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INDEPENDENCE — A youth employment program could help out this summer with salaries at the Grayson County recreation park.
Director Keith Weatherman presented his annual budget request to the board of supervisors earlier this month.
In that budget, Weatherman requested roughly $39,000 for part-time salaries during the summer months — the busiest part of the year.
Supervisors' Chairman Mike Maynard questioned whether Weatherman was aware of the youth employment program through Rooftop of Virginia. The program would allow those ages 14-24 — who meet financial requirements — to be employed, with all wages paid by the federal government.
Students in school that are eligible for free or reduced lunch will meet the requirements.
Weatherman said he has heard of the program, and is working towards getting the word out to anyone who thinks they may be eligible.
Although the school cannot provide a list of individuals who receive free or reduced lunch, Weatherman said school officials told him a large majority of the division's population does.
He has put the word in a few school officials' ears, in hopes they will spread the information throughout the schools.
“If we can manage this right, we can have [the federal government] pay for that $39,000 and give some kids that really need jobs a summer job,” Maynard said. “It would be a big budget cutter.”
Weatherman said, as far as he knows, the money will be available — it's just a matter of getting the kids to sign up and placing them in various positions.
One of Weatherman's concerns was making sure he had individuals qualified to be life guards.
The park has never paid for any employees to receive the life guard certification, which costs around $150, and wanted to know the legalities of paying for one person — such as an employee of the program — versus not paying for another individuals.
Maynard suggested Weatherman talk with Rooftop to see if it has any job training funds to help pay for the certification.
He then told Weatherman to try and get things going quickly, so the board knew — from a spending standpoint — how to approach the department's budget for 2009-10.
“We really need to be able to make a budget decision,” Maynard said. “And right now, I don't know why we would not reduce that part-time salary by whatever that number is. That means we are going to have to have a plan to fill those jobs through the program.”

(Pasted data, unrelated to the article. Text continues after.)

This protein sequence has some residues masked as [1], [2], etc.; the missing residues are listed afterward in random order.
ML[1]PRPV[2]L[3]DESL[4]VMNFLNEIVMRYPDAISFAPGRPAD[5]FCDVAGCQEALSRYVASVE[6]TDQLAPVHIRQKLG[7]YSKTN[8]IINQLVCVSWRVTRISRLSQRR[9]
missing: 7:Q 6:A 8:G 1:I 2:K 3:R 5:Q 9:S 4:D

Maynard said he felt Rooftop would work hard to advertise throughout the area, especially in the schools, but that if the eligibility goes up to age 24, there needed to be a plan in place to attract those individuals, as well.
Weatherman noted that Social Services could also provide some names and numbers for the older ones.
Another suggestion was to talk with representatives at Wytheville Community College to spread the word.
“I'm sure a lot of kids that go to WCC will be looking for work this summer,” Maynard said.
There are some limits to what employees under age 17 can do. For example, an employee must be age 18 or older to operate any machinery and climb a ladder.
Weatherman said it was his hope that an older person would be with each group of younger teens. While the younger teens could help with painting the bottom portions of a wall, the older person could be up on the ladder painting.
In regards to the rest of his budget, Weatherman said several changes had been made.
Overall, the rec park requested an additional $17,135 in funding.
In addition, Weatherman also verbally asked the board to consider $10,000 to go towards capital improvement. The park has been working to build two new baseball fields, at an estimated cost of $350,000.
Most of the money thus far has come from donations and volunteers, but Weatherman worried that may soon dry up.
“You can only go to the well so many times,” he said.
Other budget requests at the meeting that had significantly increased requests included:
• Refuse collection — requested an additional $95,911. The increase is largely due to the county's desire to begin relocating its Public Works Department, as well as additional costs for fuel.
• Building/Courthouse — requested an additional $77,750. The large increase was to replace the roof on the library, as well as a large increase in electrical costs. The courthouse has an electric boiler and County Administrator Bill Ring said the bill has significantly increased this year.
• Assessor — requested an increase of $35,908. This increase is solely because the county is in a re-assessment year. The $35,000 will go towards the roughly $250,000 the reassessment will cost the county.
• Supervisors will begin analyzing the requests during the first budget workshop on April 14 at 6:30 p.m.